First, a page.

The Militant would like to make a humbling confession - despite all his Militancy, before today, he has not taken transit to his current workplace.
Now, the Militant has taken transit to work before. He has worked various jobs in Downtown Los Angeles in the late '90s and gladly rode the subway there. More recently, in a job he worked at up until summer of last year, he was known around the office as "the dude who rode his bicycle to work."
But he has an excuse. Without giving away exactly where or what line of work he does, it is not a regular 9-5 job, and most of it is done during the weekends. So when he drives to work, there is usually very little traffic congestion on the road.
Having said that, the Militant has a bad habit of leaving the compound at the very last possible minute, which usually results in dangerously fast speeds, risky turns, cutting lanes, and various cuss words. It's actually a miracle he has never gotten involved in an accident this way.
But fortunately for the people on the road, the Militant had a $5 (M) Day Pass in his hand today and thought, "Why the heck not." With a Day Pass, there's no stopping the Militant.
The commute involved a ride on the Red Line, a transfer to a Metro Rapid line, and if necessary, a short ride on a connecting line, although the last bus trip was walkable enough that it was just an option.
The Militant rode past an unspecified number of stops on the subway, finally alighting at the Wilshire/Vermont station, emerging from the shadows of the brand new transit-oriented development there to hop on to a (M) Rapid 720 bus, which had just arrived. Yes, it was crowded and packed, but the Militant still found ample room to stand comfortably. He actually liked the very urban rush and felt like an active participant of the city (not that he never is). He could have taken a Purple Line transfer at Wilshire/Vermont to get to Wilshire/Western quicker, but at least this way meant one less transfer to worry about. The bus trudged on slowly in traffic in the one mile between Vermont and Western, but after leaving the density of K-Town and into Hancock Park, the bus picked up speed dramatically. In no time it had arrived at La Brea Avenue, right next to the (M) Customer Service Center (pictured above - hey, what's that little orange critter doing up there?). The Militant could have walked the next few blocks to his workplace, but it had started to drizzle at that point (to the Militant's delight, as the rain would have helped clear the air and hasten the firefighting efforts of the wildfires), so he caught the (M) Local 212 La Brea bus to his final destination.
Of course, what a wonderful would it would be if the Purple Line went that far today. Still, though the bus still pales in comparison to a nice, smooth electrically-propelled train ride, riding the bus these days is waaaaaaay more enjoyable that it was in the days of the era of the Rough, Tough and Dirty's annoyingly vibrating buses with the "cockroach brown" interiors (not just their color, but their ability to camouflage such vermin). Also those buses of yesteryear had pushbutton strips that hardly ever worked, so missing your stop was a common occurrence, even worse when the bus was so packed you couldn't even reach the exit in time.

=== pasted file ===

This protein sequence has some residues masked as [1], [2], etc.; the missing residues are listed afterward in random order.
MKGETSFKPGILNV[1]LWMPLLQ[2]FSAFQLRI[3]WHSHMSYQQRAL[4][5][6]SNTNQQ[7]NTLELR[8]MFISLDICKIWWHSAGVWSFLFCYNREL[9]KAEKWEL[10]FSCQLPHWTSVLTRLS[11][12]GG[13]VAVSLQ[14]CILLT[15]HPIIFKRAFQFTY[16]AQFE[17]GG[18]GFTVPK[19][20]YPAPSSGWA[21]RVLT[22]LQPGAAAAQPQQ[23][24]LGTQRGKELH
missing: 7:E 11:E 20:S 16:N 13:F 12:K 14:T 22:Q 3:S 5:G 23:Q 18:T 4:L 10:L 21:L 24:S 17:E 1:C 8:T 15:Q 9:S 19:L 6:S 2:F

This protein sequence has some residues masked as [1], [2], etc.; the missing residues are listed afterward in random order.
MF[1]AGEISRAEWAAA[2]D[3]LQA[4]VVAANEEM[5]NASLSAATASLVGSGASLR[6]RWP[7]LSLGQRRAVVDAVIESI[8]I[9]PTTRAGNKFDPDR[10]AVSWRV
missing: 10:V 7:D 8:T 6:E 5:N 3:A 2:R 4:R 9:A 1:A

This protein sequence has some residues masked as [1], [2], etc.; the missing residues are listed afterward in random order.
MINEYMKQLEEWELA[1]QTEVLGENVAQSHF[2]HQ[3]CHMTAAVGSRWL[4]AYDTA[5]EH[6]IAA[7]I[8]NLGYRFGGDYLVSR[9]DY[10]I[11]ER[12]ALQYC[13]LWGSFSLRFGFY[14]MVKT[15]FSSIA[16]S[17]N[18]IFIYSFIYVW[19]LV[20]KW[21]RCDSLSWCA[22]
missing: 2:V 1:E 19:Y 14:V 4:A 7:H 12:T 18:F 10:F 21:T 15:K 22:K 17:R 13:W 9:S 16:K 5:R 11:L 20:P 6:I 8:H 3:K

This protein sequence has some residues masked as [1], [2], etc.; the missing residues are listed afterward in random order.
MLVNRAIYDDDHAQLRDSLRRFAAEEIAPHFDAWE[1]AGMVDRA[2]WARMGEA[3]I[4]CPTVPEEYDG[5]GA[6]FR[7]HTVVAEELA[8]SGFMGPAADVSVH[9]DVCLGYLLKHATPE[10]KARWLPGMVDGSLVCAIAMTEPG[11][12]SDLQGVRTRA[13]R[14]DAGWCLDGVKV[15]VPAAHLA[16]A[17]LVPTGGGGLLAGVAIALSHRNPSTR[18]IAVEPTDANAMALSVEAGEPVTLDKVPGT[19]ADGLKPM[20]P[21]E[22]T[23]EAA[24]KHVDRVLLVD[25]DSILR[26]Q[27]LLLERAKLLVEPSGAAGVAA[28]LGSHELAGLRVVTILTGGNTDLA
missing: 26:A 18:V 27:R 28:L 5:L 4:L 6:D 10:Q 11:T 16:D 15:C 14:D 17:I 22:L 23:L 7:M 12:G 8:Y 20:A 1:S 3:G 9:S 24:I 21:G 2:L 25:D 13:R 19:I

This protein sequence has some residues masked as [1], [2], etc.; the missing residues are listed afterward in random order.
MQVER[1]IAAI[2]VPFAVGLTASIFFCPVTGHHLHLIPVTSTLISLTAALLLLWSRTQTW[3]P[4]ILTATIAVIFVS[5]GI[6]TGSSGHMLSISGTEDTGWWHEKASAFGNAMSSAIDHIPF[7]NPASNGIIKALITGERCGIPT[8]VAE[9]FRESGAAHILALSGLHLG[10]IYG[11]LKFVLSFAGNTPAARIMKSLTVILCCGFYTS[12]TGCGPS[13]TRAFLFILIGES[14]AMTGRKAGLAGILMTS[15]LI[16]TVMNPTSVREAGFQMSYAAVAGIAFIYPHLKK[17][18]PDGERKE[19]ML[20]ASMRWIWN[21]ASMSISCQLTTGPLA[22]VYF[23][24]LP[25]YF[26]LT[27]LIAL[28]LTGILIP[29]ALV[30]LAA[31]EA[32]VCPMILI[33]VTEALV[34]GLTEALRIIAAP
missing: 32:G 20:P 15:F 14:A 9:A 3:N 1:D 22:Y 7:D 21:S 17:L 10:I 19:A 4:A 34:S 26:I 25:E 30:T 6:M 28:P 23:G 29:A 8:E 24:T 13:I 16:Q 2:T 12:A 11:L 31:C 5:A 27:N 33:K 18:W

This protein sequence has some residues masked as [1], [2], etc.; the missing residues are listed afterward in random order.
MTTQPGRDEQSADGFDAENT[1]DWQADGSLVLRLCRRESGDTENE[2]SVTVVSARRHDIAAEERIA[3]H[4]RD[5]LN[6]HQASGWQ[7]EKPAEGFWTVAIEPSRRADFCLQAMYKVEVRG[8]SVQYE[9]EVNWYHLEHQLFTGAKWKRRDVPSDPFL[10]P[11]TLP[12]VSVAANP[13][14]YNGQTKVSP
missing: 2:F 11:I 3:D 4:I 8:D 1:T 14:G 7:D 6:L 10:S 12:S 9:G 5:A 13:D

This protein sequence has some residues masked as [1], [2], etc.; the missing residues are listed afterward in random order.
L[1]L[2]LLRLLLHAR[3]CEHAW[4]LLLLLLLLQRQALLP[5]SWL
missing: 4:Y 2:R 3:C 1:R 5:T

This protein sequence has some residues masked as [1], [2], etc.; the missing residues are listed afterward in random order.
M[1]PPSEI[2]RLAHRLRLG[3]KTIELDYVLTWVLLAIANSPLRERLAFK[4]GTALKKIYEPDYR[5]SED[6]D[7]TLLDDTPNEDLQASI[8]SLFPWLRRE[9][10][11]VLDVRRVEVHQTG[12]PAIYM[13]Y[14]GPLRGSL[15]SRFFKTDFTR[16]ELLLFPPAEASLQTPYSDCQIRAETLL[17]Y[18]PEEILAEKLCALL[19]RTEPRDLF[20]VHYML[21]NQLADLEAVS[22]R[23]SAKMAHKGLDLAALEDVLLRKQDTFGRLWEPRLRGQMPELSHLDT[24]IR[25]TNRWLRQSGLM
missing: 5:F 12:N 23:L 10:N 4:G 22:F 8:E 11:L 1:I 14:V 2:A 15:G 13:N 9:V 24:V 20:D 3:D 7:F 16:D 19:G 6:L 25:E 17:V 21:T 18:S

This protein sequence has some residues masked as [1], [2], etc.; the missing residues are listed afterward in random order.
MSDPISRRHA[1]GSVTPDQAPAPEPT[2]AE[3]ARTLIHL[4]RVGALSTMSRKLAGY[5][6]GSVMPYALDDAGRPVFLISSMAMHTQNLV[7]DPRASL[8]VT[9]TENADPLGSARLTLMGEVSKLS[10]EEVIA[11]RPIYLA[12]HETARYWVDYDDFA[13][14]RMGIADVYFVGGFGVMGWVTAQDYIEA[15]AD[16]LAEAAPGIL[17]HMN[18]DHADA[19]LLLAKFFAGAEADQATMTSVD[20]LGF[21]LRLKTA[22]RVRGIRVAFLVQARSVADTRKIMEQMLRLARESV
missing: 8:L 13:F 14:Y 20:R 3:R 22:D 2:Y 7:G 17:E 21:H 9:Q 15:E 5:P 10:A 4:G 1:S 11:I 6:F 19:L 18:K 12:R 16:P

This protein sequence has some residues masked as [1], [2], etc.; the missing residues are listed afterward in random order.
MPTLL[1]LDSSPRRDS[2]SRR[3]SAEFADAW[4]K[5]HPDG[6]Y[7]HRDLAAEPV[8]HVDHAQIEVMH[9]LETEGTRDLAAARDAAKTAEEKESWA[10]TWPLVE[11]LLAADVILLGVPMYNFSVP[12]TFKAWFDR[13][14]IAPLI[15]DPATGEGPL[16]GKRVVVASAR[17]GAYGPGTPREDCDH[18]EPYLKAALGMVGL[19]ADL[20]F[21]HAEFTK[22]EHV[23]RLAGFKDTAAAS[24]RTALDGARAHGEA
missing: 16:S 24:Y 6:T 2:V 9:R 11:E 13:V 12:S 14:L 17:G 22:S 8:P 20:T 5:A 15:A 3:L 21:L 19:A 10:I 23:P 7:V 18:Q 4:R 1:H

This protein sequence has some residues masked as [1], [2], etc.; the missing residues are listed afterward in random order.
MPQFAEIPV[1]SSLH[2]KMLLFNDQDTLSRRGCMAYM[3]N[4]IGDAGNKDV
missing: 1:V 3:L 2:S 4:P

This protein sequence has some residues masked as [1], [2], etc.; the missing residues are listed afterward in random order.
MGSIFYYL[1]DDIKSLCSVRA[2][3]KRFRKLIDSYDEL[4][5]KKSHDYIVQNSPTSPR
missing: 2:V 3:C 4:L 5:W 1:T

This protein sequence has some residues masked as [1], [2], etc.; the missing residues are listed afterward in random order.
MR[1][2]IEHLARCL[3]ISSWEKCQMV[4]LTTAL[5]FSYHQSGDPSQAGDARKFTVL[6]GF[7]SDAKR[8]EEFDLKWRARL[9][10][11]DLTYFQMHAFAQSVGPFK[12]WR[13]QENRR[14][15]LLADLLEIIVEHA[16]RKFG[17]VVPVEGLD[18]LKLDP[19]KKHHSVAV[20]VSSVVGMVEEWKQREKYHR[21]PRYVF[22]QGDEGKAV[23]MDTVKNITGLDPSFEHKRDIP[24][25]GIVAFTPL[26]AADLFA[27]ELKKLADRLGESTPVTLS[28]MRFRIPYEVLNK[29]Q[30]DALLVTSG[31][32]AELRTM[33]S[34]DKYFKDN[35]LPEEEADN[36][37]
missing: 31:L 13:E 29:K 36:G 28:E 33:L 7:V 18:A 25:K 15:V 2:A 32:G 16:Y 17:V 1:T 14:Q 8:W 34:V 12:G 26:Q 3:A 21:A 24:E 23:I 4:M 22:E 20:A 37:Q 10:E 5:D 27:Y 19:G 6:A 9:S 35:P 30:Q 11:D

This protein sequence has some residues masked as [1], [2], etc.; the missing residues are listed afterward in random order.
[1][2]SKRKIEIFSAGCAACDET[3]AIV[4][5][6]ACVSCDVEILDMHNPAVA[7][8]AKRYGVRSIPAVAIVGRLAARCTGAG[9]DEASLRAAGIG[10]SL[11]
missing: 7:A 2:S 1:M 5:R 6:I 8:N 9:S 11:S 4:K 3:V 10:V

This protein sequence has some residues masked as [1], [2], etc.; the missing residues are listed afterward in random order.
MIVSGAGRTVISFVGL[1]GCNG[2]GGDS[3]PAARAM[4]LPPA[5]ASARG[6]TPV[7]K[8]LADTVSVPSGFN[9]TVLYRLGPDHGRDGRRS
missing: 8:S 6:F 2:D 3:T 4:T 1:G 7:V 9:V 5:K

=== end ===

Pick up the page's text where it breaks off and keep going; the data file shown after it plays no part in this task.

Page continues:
Today, buses have clearly articulate pre-recorded "next" stop" announcements, have much more brighter interiors and though those TransitTV LED screens on buses are an annoyance in themselves, they're actually not that bad in helping pass the time away. So bus riders of today: You actually got it good.
When all was said and done, it was 30 minutes, only 10 minutes longer than driving, and minus the potential stress and risk of getting into an accident. Plus, he arrived earlier than usual.
Getting to work was a breeze, but heading back to the compound wasn't as convenient, though he was in no immediate rush anyway. Two 720 Rapid buses, both packed to the gills, passed by him and the crowd of people waiting at the La Brea/Wilshire Rapid stop. Ad to that the fact that for the Militant...how does the Militant put this...nature not only called, she was blowin' up his gastrointestinal cellphone. There was none of those JCDecaux self-cleaning Metro Latrines anywhere in sight (the closest one was in Downtown), so he just held it steady for a while.
Eventually the Rapid came and the Militant alighted the bus at Normandie where he crossed the street and headed to the Wilshire Plaza Hotel (formerly the Radisson Wilshire). Urban Survival Tip #1: When ya gotta go, hotel lobbies have the cleanest public restrooms anywhere.
Finally, after having completed his, er, business, he walked around Wilshire for a bit, hitting up a nearby ATM and hopped on the Purple Line for a stop before heading back to his compound on the Red Line.
Later that night, he had to attend the birthday festivities of an operative in the West Valley. Certainly he could have continued the use of the Day Pass and taken the Red and Orange lines there, but he knew he would have been out past the end of the operating hours of both lines, so he drove there, and there was no traffic whatsoever to worry about at that time. But doing so wasn't hypocrisy at all, as the Militant is not dependent on a singe form of transportation, and embraces all the choices he has at his disposal.